On Fleek

Walking into Sephora recently, I was overwhelmed with the options. To me that place is heaven on Pitt St. There is so many different products, colours, scents, shades and new beauty innovations. It’s crazy to think that people create all these new products.

But despite all the wonder that make up and beauty brands offer, there is some darker issues surrounding them. And no, I’m not talking about Kylie Jenner’s new gloss coming out later this month. #goals

I was doing my usual beauty tutorial binge earlier this week, watching one after another. What else am I meant to be doing on holidays? And of course on YouTube the comment section proved to be just as informative as the video.

After watching a tutorial and the YouTuber endorsing a certain brand as she does in every video, it was drawn to my attention by other viewers of the ethics surrounding brands and their prices.

This eventually lead me to YouTuber Stephanie Nicole. Now Stephanie caught my attention with her honesty, professionalism within the beauty industry and evidence to back up her claims. In a particular video which I’ll link in down below, she discusses private-label products.

 

Now private-label products are much like food in the supermarket, most packaged foods are made at the same factory, they simply are then sold under different brands. Some asking more than others.

Now being a beauty addict, I’ve seen a fair few new brands come out over just the past year. It seems there’s always a new vegan brand or sun safe foundation on the market. These brands start out as small ventures, not everyone with a beauty idea has Miranda Kerr’s money to launch a beauty line from the ground up as she did with KORA.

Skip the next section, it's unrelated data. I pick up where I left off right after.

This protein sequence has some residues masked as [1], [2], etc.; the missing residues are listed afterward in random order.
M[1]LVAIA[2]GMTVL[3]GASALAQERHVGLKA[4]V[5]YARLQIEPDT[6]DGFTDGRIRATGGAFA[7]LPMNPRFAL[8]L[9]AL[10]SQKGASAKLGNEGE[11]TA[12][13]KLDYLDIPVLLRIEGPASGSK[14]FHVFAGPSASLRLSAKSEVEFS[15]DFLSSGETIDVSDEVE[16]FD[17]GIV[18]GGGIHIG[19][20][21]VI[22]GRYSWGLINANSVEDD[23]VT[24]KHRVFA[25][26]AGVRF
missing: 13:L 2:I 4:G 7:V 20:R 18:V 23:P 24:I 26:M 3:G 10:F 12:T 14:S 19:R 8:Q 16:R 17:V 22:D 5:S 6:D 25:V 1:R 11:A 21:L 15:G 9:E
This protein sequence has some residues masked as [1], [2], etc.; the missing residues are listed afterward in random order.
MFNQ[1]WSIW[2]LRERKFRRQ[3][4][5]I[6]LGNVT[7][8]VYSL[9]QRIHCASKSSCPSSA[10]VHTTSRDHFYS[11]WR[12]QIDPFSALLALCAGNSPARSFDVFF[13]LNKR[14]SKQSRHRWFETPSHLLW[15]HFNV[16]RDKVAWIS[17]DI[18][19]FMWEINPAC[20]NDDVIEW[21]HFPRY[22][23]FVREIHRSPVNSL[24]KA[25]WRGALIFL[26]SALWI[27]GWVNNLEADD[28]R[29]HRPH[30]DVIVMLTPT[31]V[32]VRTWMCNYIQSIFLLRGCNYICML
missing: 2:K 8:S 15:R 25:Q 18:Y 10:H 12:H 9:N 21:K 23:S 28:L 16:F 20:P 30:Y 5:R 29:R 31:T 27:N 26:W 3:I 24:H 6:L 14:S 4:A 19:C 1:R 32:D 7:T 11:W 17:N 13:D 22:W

So smaller brands when they begin private-label their products. Essentially a company contacts a larger brand who has their own factory that manufacturers their own products. The small brand then requests to have their name printed on the products produced by the larger brand. Therefore essentially paying to have a product made for them with their specifications, but selling under their name.

Often once brands grow, they stop private-label practices and build their own factories and produce their products.

Private-labelling is legal. There is nothing wrong with small brands getting some help to break into an industry already saturated with some many products. What is important to remember though that it is so, so important to know where your products come from. Make up goes on the largest organ you have, your skin. What you put on it effects your whole body. It’s also good to remember that while doing your research, to see what other brands are produced by the same factory, often the original brand will be the cheapest.

So go out there and colour your world, just be mindful of who you buy from. Education is the biggest key to eyebrows on fleek.

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